It’s Grim Up North: Sukhothai FC 1-2 Port FC


Port made it three wins out of three in their first away game of the season, but where wins one and two featured goals galore and champagne football, win three was gritty, ugly and somewhat fortunate. What with Sukhothai on a Wednesday being one of the least accessible fixtures on the calendar, the Sandpit crew watched the game from the comfort of The Sportsman, accompanied by the dulcet tones of a loud American (a tautology I know) relating the plot of long-forgotten 1980s Gene Wilder/Richard Pryor comedy See No Evil, Hear No Evil to an audience of baffled Thai girls. Thanks for that.


Unsurprisingly, Port kept the same starting XI for the third consecutive game, despite pre-match fears that the newly fit Tanaboon might be shoehorned in somewhere. He was on the bench though, along with (SCREEAAAMMM!!!) dreamboat Charyl Chappuis. And untypically for Port, who tend to approach away games the way I approach the PAT sausage stalls – with considerable trepidation – they tore into the Fire Bats from the whistle, clearly intent on showing just who was top of the table, without really creating any chances, and were a goal down within 10 minutes when a delightful through ball set that man John Baggio, who loves Port even more than we do, free for a one-on-one with Rattanai (18). Had the Port keeper come for the ball straight away he’d almost certainly have got to it first, but he hesitated, clearly expecting – despite masses of historical evidence to the contrary – one of his centre-backs to keep pace with Baggio and clear the ball; obviously this bizarre fantasy did not become reality and the Malagasy Maestro chipped the ball over the Rat to put the Fire Bats ahead against the run of play, followed by the usual pointless and time-wasting VAR investigation. Yet more evidence that Port need to SIGN A DECENT KEEPER.

So Port were behind in a league game for the first time this season, but it didn’t take them long to show that they’re made of sterner stuff than last season’s Sukhothai meltdown, and on 17 minutes some lovely work from Kevin (23) down the left saw the ball fall right at the feet of Suarez (5) on the edge of the six-yard box. His shot was brilliantly parried by the keeper but he recovered the ball and his attempted pass to Heberty (37) was, as VAR later showed, blocked by the trailing hand of a defender – PENALTY. A bit harsh in that it was hardly hand-to-ball, but sadly in the current nitpicking climate them’s the rules. Despite Heberty taking possibly the best penalty ever taken by a Port player last Saturday, cap’n Rochela (22) stepped up and slotted it to the keeper’s right to bring Port level.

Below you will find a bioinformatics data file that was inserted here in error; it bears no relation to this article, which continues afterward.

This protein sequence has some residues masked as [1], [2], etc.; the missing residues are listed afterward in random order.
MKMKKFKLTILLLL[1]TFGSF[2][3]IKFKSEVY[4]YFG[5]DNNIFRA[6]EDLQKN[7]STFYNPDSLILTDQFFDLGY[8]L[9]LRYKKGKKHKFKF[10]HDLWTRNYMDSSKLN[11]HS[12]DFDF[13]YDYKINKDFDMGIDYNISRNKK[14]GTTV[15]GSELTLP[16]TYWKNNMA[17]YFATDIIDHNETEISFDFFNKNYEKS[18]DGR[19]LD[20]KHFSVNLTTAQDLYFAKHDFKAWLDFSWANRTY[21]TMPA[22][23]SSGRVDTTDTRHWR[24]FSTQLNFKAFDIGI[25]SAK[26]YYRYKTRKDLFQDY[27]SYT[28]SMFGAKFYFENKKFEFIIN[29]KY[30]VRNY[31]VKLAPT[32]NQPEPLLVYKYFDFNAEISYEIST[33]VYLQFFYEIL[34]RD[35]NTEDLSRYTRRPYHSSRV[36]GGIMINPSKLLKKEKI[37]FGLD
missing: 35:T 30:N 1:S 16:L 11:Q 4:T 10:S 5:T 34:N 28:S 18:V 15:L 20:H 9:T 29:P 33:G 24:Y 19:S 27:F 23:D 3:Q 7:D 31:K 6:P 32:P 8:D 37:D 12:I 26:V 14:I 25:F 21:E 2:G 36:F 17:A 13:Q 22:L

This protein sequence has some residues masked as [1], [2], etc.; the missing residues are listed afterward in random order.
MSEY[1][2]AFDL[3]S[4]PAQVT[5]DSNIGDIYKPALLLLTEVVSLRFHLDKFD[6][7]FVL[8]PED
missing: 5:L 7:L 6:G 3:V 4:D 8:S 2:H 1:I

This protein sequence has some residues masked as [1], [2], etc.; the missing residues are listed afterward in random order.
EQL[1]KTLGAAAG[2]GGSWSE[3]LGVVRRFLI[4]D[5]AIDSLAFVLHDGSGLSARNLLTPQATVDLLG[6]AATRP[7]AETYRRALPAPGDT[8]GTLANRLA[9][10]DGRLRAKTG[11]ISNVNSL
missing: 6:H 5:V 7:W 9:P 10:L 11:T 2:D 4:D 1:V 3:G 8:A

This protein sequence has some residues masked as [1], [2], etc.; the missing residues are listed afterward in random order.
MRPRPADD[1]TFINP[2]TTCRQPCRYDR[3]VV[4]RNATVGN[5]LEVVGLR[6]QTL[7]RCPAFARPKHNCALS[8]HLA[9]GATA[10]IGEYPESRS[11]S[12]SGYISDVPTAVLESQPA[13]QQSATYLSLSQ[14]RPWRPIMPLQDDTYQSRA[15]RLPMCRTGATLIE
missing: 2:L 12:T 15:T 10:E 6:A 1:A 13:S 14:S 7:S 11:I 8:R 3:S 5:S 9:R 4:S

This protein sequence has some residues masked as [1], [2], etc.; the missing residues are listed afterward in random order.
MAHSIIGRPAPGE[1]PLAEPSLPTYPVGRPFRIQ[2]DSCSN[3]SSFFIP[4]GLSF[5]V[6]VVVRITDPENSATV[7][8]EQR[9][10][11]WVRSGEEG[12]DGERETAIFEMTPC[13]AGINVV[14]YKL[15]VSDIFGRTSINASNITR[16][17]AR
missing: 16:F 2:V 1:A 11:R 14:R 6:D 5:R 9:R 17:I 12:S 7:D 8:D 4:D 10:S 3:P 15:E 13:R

It almost got better for Port ten minutes later when Suarez burst through the Sukhothai midfield and unleashed an absolute thriker of a shot from just outside the box, which was brilliantly parried by the Sukhothai keeper. Supersave, oh-hoooohhh. And the same keeper made a similarly impressive stop from a Heberty free-kick on the stroke of half-time.

The two teams continued to trade blows early in the second half, with both Bodin (10) and that man Baggio going close, and Heberty firing wide when teed up in the box by Go Seul-Ki (8) following a nice cross from (SCREEAAMMM!!!) Chappuis (17), who made a lively debut as a sub. But finally, on 75 minutes, Port got their chance to go ahead when a speculative 30-yarder from Bodin was fumbled by the keeper into the path of substitute Adisak (9), who was fouled by that same keeper as he attempted to win the ball. As clear a penalty as you’ll see all season, so absolutely no reason why VAR had to poke its fucking nose in, but it most assuredly did, to merely confirm what even Ray Charles, had he been a) still alive and b) at Thalay Luang Stadium for some reason, could’ve seen was a penalty. This time it was the turn of Suarez, whose Port penalty record is somewhat less than stellar, to step up, and the Spaniard sent the keeper the wrong way to give Port a lead they just about deserved. And so, despite a few nervy late moments, it stayed, after we endured a very tense six minutes of added time.

We all said before the game kicked off that we’d take a draw, so to come away with a win, having defended poorly and ridden our luck at times, is a very satisfying result indeed, and in its way more impressive than those turkey shoots against Korat and Pattaya. It wasn’t pretty to watch, and the swagger of those opening games was mostly missing, but titles are won as much by grinding out ugly wins on sweaty Wednesday nights in Sukhothai as they are by showboating at the PAT, and so this performance bodes well for the rest of the season. Next up, however, is Buriram away, and there will be psychological as well as footballing barriers to overcome…


The Sandpit Man of the Match: David Rochela

Trying to find a man of the match in this game was like trying to find someone on the BTS reading a book; but I clearly remember El Capitan digging his defence out of the shit on several occasions, as well as scoring his first goal of the season, so he gets the nod this week.



Tim Russell

Tim Russell

The founder and editor of The Sandpit, Tim has been in SE Asia since 2003 and in Bangkok since 2012, where he runs a travel tech business. Tim has followed Port FC since 2014, and is also a fan of his hometown club Coventry City, and French club AS St-Etienne. He has written for the likes of Football365,, NME and The Quietus, and is a regular contributor to God Is In the TV. He's a keen photographer and his work can be seen on his website.

More Posts - Website

Follow Me:


Leave a Reply

Want to join the discussion?
Feel free to contribute!

Leave a Reply

Your email address will not be published. Required fields are marked *